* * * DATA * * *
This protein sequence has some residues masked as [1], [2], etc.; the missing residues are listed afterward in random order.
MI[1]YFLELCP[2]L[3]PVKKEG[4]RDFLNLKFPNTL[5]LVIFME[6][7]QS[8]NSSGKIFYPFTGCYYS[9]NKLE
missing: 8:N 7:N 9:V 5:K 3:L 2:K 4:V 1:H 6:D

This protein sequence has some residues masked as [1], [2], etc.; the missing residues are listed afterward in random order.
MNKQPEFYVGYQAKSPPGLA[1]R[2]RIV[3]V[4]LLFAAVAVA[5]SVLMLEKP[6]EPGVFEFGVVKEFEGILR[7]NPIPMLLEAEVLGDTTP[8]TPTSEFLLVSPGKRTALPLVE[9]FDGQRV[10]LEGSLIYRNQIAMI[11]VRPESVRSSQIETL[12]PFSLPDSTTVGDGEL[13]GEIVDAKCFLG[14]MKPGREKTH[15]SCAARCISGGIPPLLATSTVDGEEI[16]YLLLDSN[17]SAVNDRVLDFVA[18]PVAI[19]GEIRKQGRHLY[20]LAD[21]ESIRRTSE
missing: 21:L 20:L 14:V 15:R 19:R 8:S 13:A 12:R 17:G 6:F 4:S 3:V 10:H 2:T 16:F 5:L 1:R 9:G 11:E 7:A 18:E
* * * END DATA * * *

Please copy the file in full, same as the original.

This protein sequence has some residues masked as [1], [2], etc.; the missing residues are listed afterward in random order.
MI[1]YFLELCP[2]L[3]PVKKEG[4]RDFLNLKFPNTL[5]LVIFME[6][7]QS[8]NSSGKIFYPFTGCYYS[9]NKLE
missing: 8:N 7:N 9:V 5:K 3:L 2:K 4:V 1:H 6:D

This protein sequence has some residues masked as [1], [2], etc.; the missing residues are listed afterward in random order.
MNKQPEFYVGYQAKSPPGLA[1]R[2]RIV[3]V[4]LLFAAVAVA[5]SVLMLEKP[6]EPGVFEFGVVKEFEGILR[7]NPIPMLLEAEVLGDTTP[8]TPTSEFLLVSPGKRTALPLVE[9]FDGQRV[10]LEGSLIYRNQIAMI[11]VRPESVRSSQIETL[12]PFSLPDSTTVGDGEL[13]GEIVDAKCFLG[14]MKPGREKTH[15]SCAARCISGGIPPLLATSTVDGEEI[16]YLLLDSN[17]SAVNDRVLDFVA[18]PVAI[19]GEIRKQGRHLY[20]LAD[21]ESIRRTSE
missing: 21:L 20:L 14:V 15:R 19:R 8:S 13:A 12:R 17:G 6:F 4:S 3:V 10:H 2:T 16:F 5:L 1:R 9:G 11:E 7:A 18:E